Better coordination between Medicaid, USDA nutrition program could improve maternal outcomes, survey finds

A lack of coordination between Medicaid and the Special Supplemental Nutrition Program for Women, Infants and Children (WIC) is a missed opportunity to close care gaps, a new survey reveals.

The survey was conducted by health tech company Pacify Health, reaching more than 500 perinatal parents who were on Medicaid during their pregnancy, most of whom also participated in the WIC program. Pacify Health is among the resources offered for free to Medicaid members and WIC participants.

The two programs touch more maternal lives than any other initiatives, according to a report detailing the survey’s findings. WIC provides food, formula and education, while Medicaid covers deliveries. A pregnant person’s access to healthy food directly affects their pregnancy. WIC reduces fetal deaths and infant mortality and improves other outcomes. 

But coordination is sparse, the report said. This is due, in part, to a fundamental structural difference: WIC reports to the U.S. Department of Agriculture while Medicaid is under the Centers for Medicare and Medicaid.

Though most respondents said they trusted Medicaid more than WIC for healthcare advice, WIC was found to be most influential for behavior changes. WIC participants were also more likely to be asked about social determinants of health and receive additional resources than through Medicaid.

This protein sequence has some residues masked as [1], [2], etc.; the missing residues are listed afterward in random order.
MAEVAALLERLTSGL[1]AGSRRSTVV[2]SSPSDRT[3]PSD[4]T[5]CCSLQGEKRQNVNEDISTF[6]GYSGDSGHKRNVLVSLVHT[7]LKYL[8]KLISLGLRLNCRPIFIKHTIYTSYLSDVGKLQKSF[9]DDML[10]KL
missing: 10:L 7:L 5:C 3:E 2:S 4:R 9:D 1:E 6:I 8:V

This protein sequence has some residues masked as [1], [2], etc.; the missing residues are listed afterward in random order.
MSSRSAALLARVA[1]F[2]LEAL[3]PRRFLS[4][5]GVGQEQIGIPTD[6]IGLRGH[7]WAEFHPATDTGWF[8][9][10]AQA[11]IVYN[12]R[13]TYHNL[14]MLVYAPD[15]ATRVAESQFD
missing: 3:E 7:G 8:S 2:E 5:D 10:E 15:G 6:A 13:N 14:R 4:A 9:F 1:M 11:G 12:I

“If the programs started to coordinate, there may be better ways for parents to access care,” Melanie Silverman, Pacify Health’s chief clinical officer, told Fierce Healthcare. 

Despite most respondents participating in WIC, few heard about it from a doctor or Medicaid. Providers could promote WIC to ensure access to common services like food vouchers, formula and breastfeeding support. This includes promoting WIC services during well-child visits post-birth.

Given the robust participation in WIC during pregnancy, which sees up to 10 times more participation than Medicaid-managed care, WIC clinics could promote these services, the report offered. They could also help educate members on avoiding Medicaid coverage gaps. 

By working together, Medicaid plans could attract more members while WIC clinics could help improve breastfeeding rates and access to nutrition. The report also recommended data-matching programs between Medicaid, SNAP and other programs to identify eligible members not enrolled in WIC. Care should also be coordinated. Finally, federal agencies and states should issue guidance on and promote best practices for improving maternal health.